A home is likely the most significant purchase you will make in your life. The more you know before settling on a price and closing the deal, the better. Which is why a home inspection is so important.
Does this precautionary measure protect you against any risk of hidden defects? No, but an inspection before signing an offer to purchase a property will limit the risk, and arm you with information
“A hidden defect is, by definition… hidden,” says Gérald Smith, inspector and president of the National Building Inspectors and Experts Association (NBIEA). This implies that a careful visual examination of the building, during which the inspector determines the physical state of its systems and their components, will not allow them to identify hidden defects.
A competent inspector who is either certified or a member of a relevant professional order is still the person most qualified to find any visible defects and identify signs that indicate the likelihood of hidden defects.
“Hidden defects are latent, the signs aren’t always easy to see… Until the problems start, and then they become very evident,” explains Gérald Smith.
A reputable professional will know what to look for, and how to interpret what they see. Unless you’re a specialist, it’s hard to tell the difference between a harmless crack and a worrying one. Remember, too, that a home inspector has no vested interest in the sale of the home. They are completely neutral, and their evaluations are objective. They’ll present things as they are. What’s more, a reputable inspector won’t hesitate to suggest that you bring in other experts if there’s any doubt, for example to test that the French drain is working properly.
Of course, not every inspector is so meticulous, and the idea of a hidden defect is nuanced. In the event of a legal dispute, the judge will decide whether there were warning signs. Should you have “known”? Should the inspector have “seen”?
Water infiltration is unquestionably enemy number one when it comes to the sneaky ways a home can be damaged. In fact, according to Gérald Smith, four of the five most common hidden defects are related to the presence of unwanted water on the property.
“If the basement is humid, if you can see mildew or water damage… Water is infiltrating the house,” describes Gérald Smith. The causes are varied, ranging from a lack of waterproofing in the foundation, to landscaping that doesn’t comply with standards. Letting water into the house weakens the integrity of the residence, and could affect the health of its occupants.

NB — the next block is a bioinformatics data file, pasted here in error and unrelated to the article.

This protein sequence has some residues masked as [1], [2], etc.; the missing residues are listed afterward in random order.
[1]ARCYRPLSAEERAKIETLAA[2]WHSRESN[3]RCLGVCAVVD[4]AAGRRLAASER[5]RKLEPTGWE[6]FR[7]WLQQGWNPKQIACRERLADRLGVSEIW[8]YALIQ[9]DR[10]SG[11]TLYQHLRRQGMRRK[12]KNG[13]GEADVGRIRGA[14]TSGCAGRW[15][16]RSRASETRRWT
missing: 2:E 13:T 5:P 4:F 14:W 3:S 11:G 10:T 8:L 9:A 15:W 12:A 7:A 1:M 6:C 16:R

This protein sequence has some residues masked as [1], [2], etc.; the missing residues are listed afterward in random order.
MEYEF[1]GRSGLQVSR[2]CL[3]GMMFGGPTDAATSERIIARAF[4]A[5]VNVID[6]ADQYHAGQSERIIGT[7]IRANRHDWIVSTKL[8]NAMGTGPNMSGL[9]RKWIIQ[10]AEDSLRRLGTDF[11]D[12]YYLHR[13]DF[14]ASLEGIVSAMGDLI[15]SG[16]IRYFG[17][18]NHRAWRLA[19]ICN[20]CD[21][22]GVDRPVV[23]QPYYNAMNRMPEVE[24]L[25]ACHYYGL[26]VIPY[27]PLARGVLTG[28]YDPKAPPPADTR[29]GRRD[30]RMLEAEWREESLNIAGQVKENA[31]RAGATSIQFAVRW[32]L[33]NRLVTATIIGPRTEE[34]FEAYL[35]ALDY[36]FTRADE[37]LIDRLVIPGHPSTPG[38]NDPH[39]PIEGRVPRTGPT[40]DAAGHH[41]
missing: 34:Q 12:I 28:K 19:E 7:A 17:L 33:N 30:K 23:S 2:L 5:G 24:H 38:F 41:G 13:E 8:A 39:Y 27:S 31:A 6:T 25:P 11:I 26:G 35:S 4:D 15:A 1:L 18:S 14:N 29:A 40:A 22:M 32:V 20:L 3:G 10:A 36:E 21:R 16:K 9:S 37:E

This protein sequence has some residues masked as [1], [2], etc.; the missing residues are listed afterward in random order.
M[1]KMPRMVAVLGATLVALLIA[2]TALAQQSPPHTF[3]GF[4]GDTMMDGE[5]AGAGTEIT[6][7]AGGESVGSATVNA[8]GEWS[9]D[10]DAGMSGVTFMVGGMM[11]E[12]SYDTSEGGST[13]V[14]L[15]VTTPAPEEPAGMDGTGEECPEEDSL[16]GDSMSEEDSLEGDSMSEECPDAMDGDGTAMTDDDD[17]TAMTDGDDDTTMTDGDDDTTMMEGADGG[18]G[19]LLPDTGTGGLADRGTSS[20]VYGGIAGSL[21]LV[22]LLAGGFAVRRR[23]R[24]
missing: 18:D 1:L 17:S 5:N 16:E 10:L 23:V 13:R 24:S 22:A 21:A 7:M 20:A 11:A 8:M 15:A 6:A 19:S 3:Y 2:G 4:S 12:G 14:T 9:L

Cracks in the concrete of a foundation are practically inevitable in the long term. However if they extend past the outside walls or down into the ground, they should be considered “serious” and heralds of problems to come, as this indicates that water will be able to infiltrate. If you notice efflorescence, meaning whitish crystalline deposits at the base of the walls, you’re dealing with a definite humidity problem.
Water can also get in through the roof, either as a result of a construction defect or a lack of maintenance that leaves the house inadequately protected from bad weather. The extent of the damage depends on the number of episodes of infiltration. Even if the seller claims to have “fixed” the problem, you would be wise to have the quality of the work looked at by a professional. Far worse than streaks in the paint, you need to be looking for rotting in the structural elements of the roof, and the loss of insulating properties of the mineral wool.
French drains only began to be systematically installed in 1954, and it’s only since 1970 that the truly effective plastic models have been used. After 40 years, however, any drain would be starting to show signs of age, and need a cleaning at the very least. A poorly functioning drain is a fast-track to humidity. That’s why you need to find out about the presence and state of this famous drain. Camera inspections can give you a reliable idea of what’s going on.
Through negligence or ignorance, sometimes renovations are done that weaken the structure of a house. For example, a supporting wall might be taken down without making the appropriate compensations, a basement might be dug out do-it-yourself style, or a second floor might have been added that should never have been built. Are you able to look into the reputation of anyone who did major renovation work on the house?
The warranty of quality (or warranty against hidden defects) protects buyers in the case of a hidden defect. The OACIQ states that under the warranty of quality, the seller warrants the buyer that the property is free from defects, existing at the time of the sale, which would render it unfit for the use for which it is intended or which would so diminish its usefulness that the buyer would not have bought it or paid so high a price if he had been aware of them.
This clause is part of all real estate transactions, but it may be increased, reduced or even waived (sale without legal warranty) upon agreement between the parties to a transaction.
When faced with a hidden defect, you must immediately advise the original owner in writing. It is then their responsibility to assess the situation (and to involve the appropriate experts), to correct the situation by undertaking repairs, or to reduce the price of the building as a result. Settling without going to trial is usually preferable as it is far less costly.
You may also choose to take action against the building inspector, if you suspect that the hidden defect should have been identified during the home inspection. Doing business with an inspector who is certified or a member of a professional order means they will have good professional insurance, and guarantees that you’ll get what’s owed to you if the inspector is found to be responsible.
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